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District 21A candidates share their visions at forum

October 2, 2018
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Barb Haley

RED WING — Candidates for House District 21A — covering most of northern Goodhue County from the Prairie Island Indian Community to Wabasha and across to Cannon Falls — squared off Thursday night.

In a forum moderated by the Red Wing League of Women Voters, incumbent Rep. Barb Haley, R-Red Wing, and DFL challenger Lori Ann Clark answered a series of questions for nearly an hour. Below are candidates’ answers to questions.

Can Minnesota provide affordable medical insurance for everyone?

Haley: Talking to potential voters, health insurance is the No. 1 issue, she said. During the last legislative session, Minnesota funded a 25 percent premium reduction. Minnesota had one of the best insurance markets before the Affordable Care Act was passed. “The market has changed in last seven years,” she said. “The federal government sets the rules we operate under.”

Clark: “Ninety percent of Minnesotans are already covered by their employer, but they’re still concerned about premiums, high deductibles and drug costs,” she said. High administrative costs and “irrational pricing” are a big part of the problem.

Should there be term limits on legislators?

Haley: “The best term limits happen in the voting booth,” she said. With term limits, “more and more power actually ends up in the hands of the lobbyists because they don’t have term limits.”

Clark: While there is a lot to learn when getting elected, so experience matters, she said, special interests and lobbyists create gridlock. “Lobbyists are too connected to the politicians,” she said, advocating a 10- to 12-year limit.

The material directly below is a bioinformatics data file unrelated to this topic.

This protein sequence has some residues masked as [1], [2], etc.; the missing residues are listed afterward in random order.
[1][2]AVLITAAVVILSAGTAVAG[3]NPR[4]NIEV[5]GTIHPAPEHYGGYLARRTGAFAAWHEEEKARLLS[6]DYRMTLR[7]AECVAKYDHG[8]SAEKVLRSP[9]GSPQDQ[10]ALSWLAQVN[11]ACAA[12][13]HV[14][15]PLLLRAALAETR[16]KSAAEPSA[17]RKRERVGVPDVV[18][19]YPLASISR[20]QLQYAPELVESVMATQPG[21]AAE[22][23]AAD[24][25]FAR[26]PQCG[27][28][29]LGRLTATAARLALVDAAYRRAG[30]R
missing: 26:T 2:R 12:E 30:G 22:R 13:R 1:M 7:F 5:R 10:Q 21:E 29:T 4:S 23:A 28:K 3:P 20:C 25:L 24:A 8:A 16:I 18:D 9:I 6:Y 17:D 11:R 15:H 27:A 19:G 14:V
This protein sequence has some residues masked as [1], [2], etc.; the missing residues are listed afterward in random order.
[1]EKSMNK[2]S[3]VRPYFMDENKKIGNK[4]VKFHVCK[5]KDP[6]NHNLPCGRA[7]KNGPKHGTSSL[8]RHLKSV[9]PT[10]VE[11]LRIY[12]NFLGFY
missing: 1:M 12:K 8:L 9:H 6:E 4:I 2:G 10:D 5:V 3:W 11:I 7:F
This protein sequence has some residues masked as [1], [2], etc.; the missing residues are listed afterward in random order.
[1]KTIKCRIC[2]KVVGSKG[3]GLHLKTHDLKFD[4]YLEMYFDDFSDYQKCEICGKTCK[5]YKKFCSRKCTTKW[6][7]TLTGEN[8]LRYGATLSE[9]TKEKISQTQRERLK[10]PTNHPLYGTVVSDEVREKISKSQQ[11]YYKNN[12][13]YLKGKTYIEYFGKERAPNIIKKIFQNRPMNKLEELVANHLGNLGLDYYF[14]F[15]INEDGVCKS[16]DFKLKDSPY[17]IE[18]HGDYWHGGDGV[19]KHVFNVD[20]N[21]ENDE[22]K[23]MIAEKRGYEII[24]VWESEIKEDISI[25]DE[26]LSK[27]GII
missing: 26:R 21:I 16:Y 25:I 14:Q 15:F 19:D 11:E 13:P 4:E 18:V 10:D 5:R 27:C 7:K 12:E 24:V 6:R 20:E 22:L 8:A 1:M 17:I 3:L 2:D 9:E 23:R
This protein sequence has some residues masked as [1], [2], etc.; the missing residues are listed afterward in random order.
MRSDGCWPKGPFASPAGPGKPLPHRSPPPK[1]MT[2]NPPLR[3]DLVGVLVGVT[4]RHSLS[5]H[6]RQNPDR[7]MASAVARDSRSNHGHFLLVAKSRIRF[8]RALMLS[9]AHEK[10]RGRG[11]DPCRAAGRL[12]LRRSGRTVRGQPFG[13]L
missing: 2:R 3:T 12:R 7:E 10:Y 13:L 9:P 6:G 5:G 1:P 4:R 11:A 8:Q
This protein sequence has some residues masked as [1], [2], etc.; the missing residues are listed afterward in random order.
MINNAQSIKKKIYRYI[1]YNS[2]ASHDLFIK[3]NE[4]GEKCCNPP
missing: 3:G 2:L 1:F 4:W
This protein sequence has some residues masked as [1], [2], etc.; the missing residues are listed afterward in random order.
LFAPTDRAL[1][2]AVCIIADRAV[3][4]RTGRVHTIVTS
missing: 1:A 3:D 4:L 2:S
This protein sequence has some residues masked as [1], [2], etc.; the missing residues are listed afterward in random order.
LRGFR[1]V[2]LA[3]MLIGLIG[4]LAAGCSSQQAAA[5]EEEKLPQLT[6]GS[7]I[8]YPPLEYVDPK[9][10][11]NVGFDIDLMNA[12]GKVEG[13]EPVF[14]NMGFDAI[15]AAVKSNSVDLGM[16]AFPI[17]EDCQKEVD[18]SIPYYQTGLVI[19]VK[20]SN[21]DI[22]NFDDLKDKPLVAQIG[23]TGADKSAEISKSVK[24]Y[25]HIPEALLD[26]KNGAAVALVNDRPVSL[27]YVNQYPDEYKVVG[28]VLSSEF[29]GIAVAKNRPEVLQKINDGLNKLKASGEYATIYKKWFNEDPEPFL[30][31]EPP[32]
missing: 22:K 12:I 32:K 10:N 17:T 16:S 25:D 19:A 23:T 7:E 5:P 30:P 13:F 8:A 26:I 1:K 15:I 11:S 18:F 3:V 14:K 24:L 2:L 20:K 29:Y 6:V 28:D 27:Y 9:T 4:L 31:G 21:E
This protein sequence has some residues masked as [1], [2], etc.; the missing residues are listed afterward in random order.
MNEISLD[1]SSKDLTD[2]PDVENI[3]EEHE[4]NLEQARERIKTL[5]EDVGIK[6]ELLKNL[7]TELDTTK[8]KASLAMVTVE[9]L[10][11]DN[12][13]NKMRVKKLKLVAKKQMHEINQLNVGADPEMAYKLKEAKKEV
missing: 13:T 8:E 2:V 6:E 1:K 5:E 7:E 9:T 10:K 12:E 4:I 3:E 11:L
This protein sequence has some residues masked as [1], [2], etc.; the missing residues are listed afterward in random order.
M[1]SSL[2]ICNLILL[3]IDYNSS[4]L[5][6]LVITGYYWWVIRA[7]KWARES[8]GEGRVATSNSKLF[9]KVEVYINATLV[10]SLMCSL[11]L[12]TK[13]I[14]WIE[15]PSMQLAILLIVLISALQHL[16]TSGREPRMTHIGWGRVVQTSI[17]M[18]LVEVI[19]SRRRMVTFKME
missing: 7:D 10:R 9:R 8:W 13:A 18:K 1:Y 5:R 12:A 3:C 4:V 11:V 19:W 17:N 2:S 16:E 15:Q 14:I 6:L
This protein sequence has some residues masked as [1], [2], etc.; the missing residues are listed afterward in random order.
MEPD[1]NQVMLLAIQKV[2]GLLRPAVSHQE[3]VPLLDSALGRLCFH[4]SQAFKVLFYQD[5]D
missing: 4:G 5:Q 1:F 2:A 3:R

Do you support arming teachers in the classroom?

Haley: “I support the Second Amendment,” she said. But any real changes for gun control won’t happen unless the Constitution is changed. Instead, she said, she supports a proposal passed — and vetoed by Gov. Mark Dayton — to fund more safety and resource officers in schools.

Clark: “Almost 80 percent of Minnesotans wanted action from our legislature on gun control this year,” she said. “People are very clear they want action taken.”

How do we promote more day care and keep it affordable for Minnesota families?

Haley: “I would like to point out we have a child care assistance fund in the state,” she said, adding that $100,000 of that fund was dispersed fraudulently under Gov. Dayton. She would advocate working with schools and churches to promote institutional-based child care.

Clark: She talked to child care providers at a recent gathering in Lake City, and said that they complained about forms and regulations as stress within the industry.

How will you avoid voting the party line?

Haley: Touting her place among the top 10 bipartisan legislators in the Minnesota House, she said, “I look at each issue and take it on its merit.” All that while passing more than $30 million on bonding funds for her district.

Clark: “My colors are purple for a reason,” she said. “I don’t think I’ll have any problem voting across party lines, reaching across the aisle.” She said she’d already stood up to DFL leadership when it comes to how to run her campaign.

How would you handle the opioid problem, and what happened to 1 cent a pill bill (to fund anti-drug abuse and treatment programs)?

Haley: “We debated (the penny per pill bill) for quite some time,” she said. “Ultimately, the cost would be transferred to the consumer.” Instead, she said she’d prefer a licensing fee on pharmacies. “We’ll address this in the 2019 legislative session.”

Clark: “I wish that had passed,” she said. “But meth is a bigger issue in (District) 21A than opioids.” Since pharmaceutical companies helped create the opioid crisis, they should help fund the fight against the problem.

Should Minnesota support sanctuary cities?

Haley: “I am not an advocate of sanctuary cities. We’re a nation of laws and laws need to be upheld,” she said, adding that the nation needs bipartisan immigration reform.

Clark: When federal officers are doing their job and using state resources, she said, “then you or I are paying for that federal work.”

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